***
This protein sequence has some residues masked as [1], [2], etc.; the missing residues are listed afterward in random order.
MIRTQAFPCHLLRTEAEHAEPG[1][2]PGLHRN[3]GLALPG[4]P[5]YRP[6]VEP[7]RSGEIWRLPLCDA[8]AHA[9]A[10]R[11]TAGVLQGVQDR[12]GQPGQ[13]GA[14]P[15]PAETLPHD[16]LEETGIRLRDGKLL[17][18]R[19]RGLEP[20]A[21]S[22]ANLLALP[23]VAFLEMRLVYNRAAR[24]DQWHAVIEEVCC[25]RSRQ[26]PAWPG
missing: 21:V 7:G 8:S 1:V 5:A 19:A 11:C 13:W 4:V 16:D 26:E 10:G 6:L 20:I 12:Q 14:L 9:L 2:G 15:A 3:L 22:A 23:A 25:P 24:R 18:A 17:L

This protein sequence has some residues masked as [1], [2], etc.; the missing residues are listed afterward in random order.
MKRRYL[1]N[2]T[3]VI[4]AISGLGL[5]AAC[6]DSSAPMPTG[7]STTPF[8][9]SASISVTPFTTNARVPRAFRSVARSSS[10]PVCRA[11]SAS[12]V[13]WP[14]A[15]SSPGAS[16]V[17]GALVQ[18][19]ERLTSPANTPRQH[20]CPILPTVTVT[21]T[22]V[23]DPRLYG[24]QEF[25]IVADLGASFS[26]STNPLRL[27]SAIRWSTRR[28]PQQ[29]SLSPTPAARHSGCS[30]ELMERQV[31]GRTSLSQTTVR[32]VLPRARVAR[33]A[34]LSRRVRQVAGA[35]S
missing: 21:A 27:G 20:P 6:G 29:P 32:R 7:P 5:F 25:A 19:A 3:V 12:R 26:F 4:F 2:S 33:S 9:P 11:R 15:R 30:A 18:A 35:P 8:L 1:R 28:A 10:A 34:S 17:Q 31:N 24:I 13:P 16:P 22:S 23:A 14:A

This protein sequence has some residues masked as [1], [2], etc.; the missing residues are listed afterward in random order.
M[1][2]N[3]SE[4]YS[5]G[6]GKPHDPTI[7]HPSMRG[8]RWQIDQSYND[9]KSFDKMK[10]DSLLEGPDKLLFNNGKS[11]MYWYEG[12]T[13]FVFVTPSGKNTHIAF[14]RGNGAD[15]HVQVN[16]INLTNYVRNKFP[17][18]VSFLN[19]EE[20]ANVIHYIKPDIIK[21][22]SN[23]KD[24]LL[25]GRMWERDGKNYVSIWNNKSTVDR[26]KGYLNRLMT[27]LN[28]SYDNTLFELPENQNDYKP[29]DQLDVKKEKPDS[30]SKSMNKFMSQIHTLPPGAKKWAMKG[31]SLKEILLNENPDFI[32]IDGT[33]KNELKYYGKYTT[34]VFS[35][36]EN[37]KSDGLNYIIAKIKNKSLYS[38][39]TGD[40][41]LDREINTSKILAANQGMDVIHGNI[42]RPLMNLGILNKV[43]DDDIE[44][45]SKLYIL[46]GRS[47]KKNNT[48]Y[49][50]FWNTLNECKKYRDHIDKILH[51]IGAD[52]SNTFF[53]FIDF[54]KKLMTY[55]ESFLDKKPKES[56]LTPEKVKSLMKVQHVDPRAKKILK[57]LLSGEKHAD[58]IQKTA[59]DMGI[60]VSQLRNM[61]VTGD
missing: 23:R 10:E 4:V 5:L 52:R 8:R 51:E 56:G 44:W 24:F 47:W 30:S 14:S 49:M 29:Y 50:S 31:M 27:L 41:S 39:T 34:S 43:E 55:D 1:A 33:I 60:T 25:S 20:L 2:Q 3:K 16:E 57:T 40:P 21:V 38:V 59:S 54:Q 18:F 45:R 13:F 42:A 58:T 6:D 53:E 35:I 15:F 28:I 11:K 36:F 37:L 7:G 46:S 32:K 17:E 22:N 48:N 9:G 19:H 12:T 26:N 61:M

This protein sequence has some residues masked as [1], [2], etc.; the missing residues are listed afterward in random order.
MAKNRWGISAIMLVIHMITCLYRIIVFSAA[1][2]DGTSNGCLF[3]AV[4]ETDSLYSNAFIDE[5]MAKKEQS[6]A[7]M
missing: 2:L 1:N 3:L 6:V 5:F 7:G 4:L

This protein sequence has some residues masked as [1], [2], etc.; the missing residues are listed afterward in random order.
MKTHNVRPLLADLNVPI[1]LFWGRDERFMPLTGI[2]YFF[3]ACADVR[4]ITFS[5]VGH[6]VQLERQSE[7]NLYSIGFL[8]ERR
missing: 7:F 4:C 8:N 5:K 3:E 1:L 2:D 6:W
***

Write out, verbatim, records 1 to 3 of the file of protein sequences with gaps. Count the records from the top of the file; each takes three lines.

This protein sequence has some residues masked as [1], [2], etc.; the missing residues are listed afterward in random order.
MIRTQAFPCHLLRTEAEHAEPG[1][2]PGLHRN[3]GLALPG[4]P[5]YRP[6]VEP[7]RSGEIWRLPLCDA[8]AHA[9]A[10]R[11]TAGVLQGVQDR[12]GQPGQ[13]GA[14]P[15]PAETLPHD[16]LEETGIRLRDGKLL[17][18]R[19]RGLEP[20]A[21]S[22]ANLLALP[23]VAFLEMRLVYNRAAR[24]DQWHAVIEEVCC[25]RSRQ[26]PAWPG
missing: 21:V 7:G 8:S 1:V 5:A 19:A 11:C 13:W 4:V 16:D 26:E 10:G 6:L 20:I 12:Q 14:L 9:L 2:G 15:A 3:L 22:A 23:A 25:P 24:R 18:A 17:L

This protein sequence has some residues masked as [1], [2], etc.; the missing residues are listed afterward in random order.
MKRRYL[1]N[2]T[3]VI[4]AISGLGL[5]AAC[6]DSSAPMPTG[7]STTPF[8][9]SASISVTPFTTNARVPRAFRSVARSSS[10]PVCRA[11]SAS[12]V[13]WP[14]A[15]SSPGAS[16]V[17]GALVQ[18][19]ERLTSPANTPRQH[20]CPILPTVTVT[21]T[22]V[23]DPRLYG[24]QEF[25]IVADLGASFS[26]STNPLRL[27]SAIRWSTRR[28]PQQ[29]SLSPTPAARHSGCS[30]ELMERQV[31]GRTSLSQTTVR[32]VLPRARVAR[33]A[34]LSRRVRQVAGA[35]S
missing: 21:A 27:G 20:P 6:G 29:P 32:R 7:P 5:F 25:A 19:A 3:V 12:R 26:F 4:F 2:S 33:S 9:P 11:R 15:R 30:A 18:A 35:P 8:L 1:R 28:A 10:A 34:S 17:Q 31:N 24:I 13:P 16:P 22:S 23:A 14:A

This protein sequence has some residues masked as [1], [2], etc.; the missing residues are listed afterward in random order.
M[1][2]N[3]SE[4]YS[5]G[6]GKPHDPTI[7]HPSMRG[8]RWQIDQSYND[9]KSFDKMK[10]DSLLEGPDKLLFNNGKS[11]MYWYEG[12]T[13]FVFVTPSGKNTHIAF[14]RGNGAD[15]HVQVN[16]INLTNYVRNKFP[17][18]VSFLN[19]EE[20]ANVIHYIKPDIIK[21][22]SN[23]KD[24]LL[25]GRMWERDGKNYVSIWNNKSTVDR[26]KGYLNRLMT[27]LN[28]SYDNTLFELPENQNDYKP[29]DQLDVKKEKPDS[30]SKSMNKFMSQIHTLPPGAKKWAMKG[31]SLKEILLNENPDFI[32]IDGT[33]KNELKYYGKYTT[34]VFS[35][36]EN[37]KSDGLNYIIAKIKNKSLYS[38][39]TGD[40][41]LDREINTSKILAANQGMDVIHGNI[42]RPLMNLGILNKV[43]DDDIE[44][45]SKLYIL[46]GRS[47]KKNNT[48]Y[49][50]FWNTLNECKKYRDHIDKILH[51]IGAD[52]SNTFF[53]FIDF[54]KKLMTY[55]ESFLDKKPKES[56]LTPEKVKSLMKVQHVDPRAKKILK[57]LLSGEKHAD[58]IQKTA[59]DMGI[60]VSQLRNM[61]VTGD
missing: 23:R 10:E 4:V 5:L 52:R 8:R 51:E 56:G 44:W 24:F 47:W 30:S 14:S 49:M 29:Y 50:S 31:M 27:L 41:S 39:T 34:S 43:E 55:D 1:A 33:I 60:T 25:S 20:L 2:Q 3:K 16:E 57:T 40:P 21:V 38:V 59:S 54:Q 18:F 45:R 13:F 42:A 58:T 6:D 53:E 35:I 15:F 28:I 11:K 36:F 37:L 7:G 46:S 32:K 17:E 22:N 48:N 9:G 19:H 12:T 26:N 61:M